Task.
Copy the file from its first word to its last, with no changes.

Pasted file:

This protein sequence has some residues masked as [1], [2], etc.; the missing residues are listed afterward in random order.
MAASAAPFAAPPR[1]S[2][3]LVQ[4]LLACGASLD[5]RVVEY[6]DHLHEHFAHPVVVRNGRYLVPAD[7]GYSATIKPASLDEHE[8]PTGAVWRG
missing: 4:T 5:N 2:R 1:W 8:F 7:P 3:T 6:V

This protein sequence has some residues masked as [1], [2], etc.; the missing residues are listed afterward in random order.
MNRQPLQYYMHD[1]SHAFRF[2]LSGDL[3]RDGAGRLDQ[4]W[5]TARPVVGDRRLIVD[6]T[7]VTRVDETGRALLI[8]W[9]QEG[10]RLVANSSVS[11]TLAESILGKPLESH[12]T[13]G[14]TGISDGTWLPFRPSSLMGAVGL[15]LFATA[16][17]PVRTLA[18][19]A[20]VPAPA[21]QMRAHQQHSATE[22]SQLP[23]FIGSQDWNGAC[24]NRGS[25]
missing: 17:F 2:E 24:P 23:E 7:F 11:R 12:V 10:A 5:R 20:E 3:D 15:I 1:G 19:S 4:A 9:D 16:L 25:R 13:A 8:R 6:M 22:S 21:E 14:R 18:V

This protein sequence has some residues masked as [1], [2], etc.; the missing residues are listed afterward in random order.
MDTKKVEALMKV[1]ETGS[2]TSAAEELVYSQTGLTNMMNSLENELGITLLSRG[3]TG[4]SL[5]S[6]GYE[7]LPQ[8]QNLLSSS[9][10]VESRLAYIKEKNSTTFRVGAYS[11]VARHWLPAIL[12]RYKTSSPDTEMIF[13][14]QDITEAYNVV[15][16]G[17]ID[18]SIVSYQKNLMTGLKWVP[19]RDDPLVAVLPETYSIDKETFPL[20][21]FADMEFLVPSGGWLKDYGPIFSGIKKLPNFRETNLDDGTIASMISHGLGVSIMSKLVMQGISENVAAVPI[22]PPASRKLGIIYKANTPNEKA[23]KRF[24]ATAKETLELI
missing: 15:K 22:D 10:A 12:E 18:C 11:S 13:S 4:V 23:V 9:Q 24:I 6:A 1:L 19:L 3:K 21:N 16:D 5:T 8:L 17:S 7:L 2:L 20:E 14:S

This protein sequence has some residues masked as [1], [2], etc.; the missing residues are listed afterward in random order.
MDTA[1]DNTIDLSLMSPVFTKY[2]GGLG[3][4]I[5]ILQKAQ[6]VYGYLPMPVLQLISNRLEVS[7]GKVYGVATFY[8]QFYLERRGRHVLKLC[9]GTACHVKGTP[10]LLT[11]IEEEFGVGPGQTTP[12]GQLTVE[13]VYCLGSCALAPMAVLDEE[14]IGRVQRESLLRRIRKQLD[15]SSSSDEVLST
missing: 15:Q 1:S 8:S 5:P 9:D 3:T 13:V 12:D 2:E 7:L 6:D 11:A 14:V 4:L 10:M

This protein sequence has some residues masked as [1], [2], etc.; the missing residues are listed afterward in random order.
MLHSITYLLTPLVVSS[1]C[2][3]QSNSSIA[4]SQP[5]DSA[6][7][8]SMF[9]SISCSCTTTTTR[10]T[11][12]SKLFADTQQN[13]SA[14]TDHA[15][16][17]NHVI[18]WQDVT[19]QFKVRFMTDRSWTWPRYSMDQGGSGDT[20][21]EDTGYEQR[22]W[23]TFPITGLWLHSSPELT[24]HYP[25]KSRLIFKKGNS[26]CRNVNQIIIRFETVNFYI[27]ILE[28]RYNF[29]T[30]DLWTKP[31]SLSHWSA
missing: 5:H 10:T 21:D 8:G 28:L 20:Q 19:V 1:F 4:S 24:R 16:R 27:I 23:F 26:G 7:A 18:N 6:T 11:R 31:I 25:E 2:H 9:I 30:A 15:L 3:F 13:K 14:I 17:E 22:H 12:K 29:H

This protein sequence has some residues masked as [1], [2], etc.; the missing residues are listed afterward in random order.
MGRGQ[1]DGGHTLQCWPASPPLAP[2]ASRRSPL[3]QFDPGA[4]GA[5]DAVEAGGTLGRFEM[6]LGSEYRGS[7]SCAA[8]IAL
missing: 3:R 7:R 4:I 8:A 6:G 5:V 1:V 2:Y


This protein sequence has some residues masked as [1], [2], etc.; the missing residues are listed afterward in random order.
MAASAAPFAAPPR[1]S[2][3]LVQ[4]LLACGASLD[5]RVVEY[6]DHLHEHFAHPVVVRNGRYLVPAD[7]GYSATIKPASLDEHE[8]PTGAVWRG
missing: 4:T 5:N 2:R 1:W 8:F 7:P 3:T 6:V

This protein sequence has some residues masked as [1], [2], etc.; the missing residues are listed afterward in random order.
MNRQPLQYYMHD[1]SHAFRF[2]LSGDL[3]RDGAGRLDQ[4]W[5]TARPVVGDRRLIVD[6]T[7]VTRVDETGRALLI[8]W[9]QEG[10]RLVANSSVS[11]TLAESILGKPLESH[12]T[13]G[14]TGISDGTWLPFRPSSLMGAVGL[15]LFATA[16][17]PVRTLA[18][19]A[20]VPAPA[21]QMRAHQQHSATE[22]SQLP[23]FIGSQDWNGAC[24]NRGS[25]
missing: 17:F 2:E 24:P 23:E 7:F 11:R 12:V 10:A 5:R 20:E 3:D 15:I 1:G 19:S 4:A 9:D 16:L 25:R 13:A 8:R 6:M 22:S 21:E 14:R 18:V

This protein sequence has some residues masked as [1], [2], etc.; the missing residues are listed afterward in random order.
MDTKKVEALMKV[1]ETGS[2]TSAAEELVYSQTGLTNMMNSLENELGITLLSRG[3]TG[4]SL[5]S[6]GYE[7]LPQ[8]QNLLSSS[9][10]VESRLAYIKEKNSTTFRVGAYS[11]VARHWLPAIL[12]RYKTSSPDTEMIF[13][14]QDITEAYNVV[15][16]G[17]ID[18]SIVSYQKNLMTGLKWVP[19]RDDPLVAVLPETYSIDKETFPL[20][21]FADMEFLVPSGGWLKDYGPIFSGIKKLPNFRETNLDDGTIASMISHGLGVSIMSKLVMQGISENVAAVPI[22]PPASRKLGIIYKANTPNEKA[23]KRF[24]ATAKETLELI
missing: 15:K 22:D 10:A 12:E 18:C 11:S 13:S 4:V 23:V 9:Q 24:I 6:A 1:L 19:L 3:K 21:N 16:D 5:T 8:L 17:S 7:L 2:L 20:E 14:S

This protein sequence has some residues masked as [1], [2], etc.; the missing residues are listed afterward in random order.
MDTA[1]DNTIDLSLMSPVFTKY[2]GGLG[3][4]I[5]ILQKAQ[6]VYGYLPMPVLQLISNRLEVS[7]GKVYGVATFY[8]QFYLERRGRHVLKLC[9]GTACHVKGTP[10]LLT[11]IEEEFGVGPGQTTP[12]GQLTVE[13]VYCLGSCALAPMAVLDEE[14]IGRVQRESLLRRIRKQLD[15]SSSSDEVLST
missing: 15:Q 1:S 8:S 5:P 9:D 3:T 13:V 12:D 2:E 7:L 6:D 11:A 14:V 4:L 10:M

This protein sequence has some residues masked as [1], [2], etc.; the missing residues are listed afterward in random order.
MLHSITYLLTPLVVSS[1]C[2][3]QSNSSIA[4]SQP[5]DSA[6][7][8]SMF[9]SISCSCTTTTTR[10]T[11][12]SKLFADTQQN[13]SA[14]TDHA[15][16][17]NHVI[18]WQDVT[19]QFKVRFMTDRSWTWPRYSMDQGGSGDT[20][21]EDTGYEQR[22]W[23]TFPITGLWLHSSPELT[24]HYP[25]KSRLIFKKGNS[26]CRNVNQIIIRFETVNFYI[27]ILE[28]RYNF[29]T[30]DLWTKP[31]SLSHWSA
missing: 5:H 10:T 21:D 8:G 28:L 20:Q 19:V 1:F 4:S 24:R 16:R 27:I 23:F 26:G 7:A 18:N 6:T 11:R 31:I 25:E 2:H 9:I 30:A 15:L 3:F 13:K 14:I 17:E 22:H 12:K 29:H

This protein sequence has some residues masked as [1], [2], etc.; the missing residues are listed afterward in random order.
MGRGQ[1]DGGHTLQCWPASPPLAP[2]ASRRSPL[3]QFDPGA[4]GA[5]DAVEAGGTLGRFEM[6]LGSEYRGS[7]SCAA[8]IAL
missing: 3:R 7:R 4:I 8:A 6:G 5:V 1:V 2:Y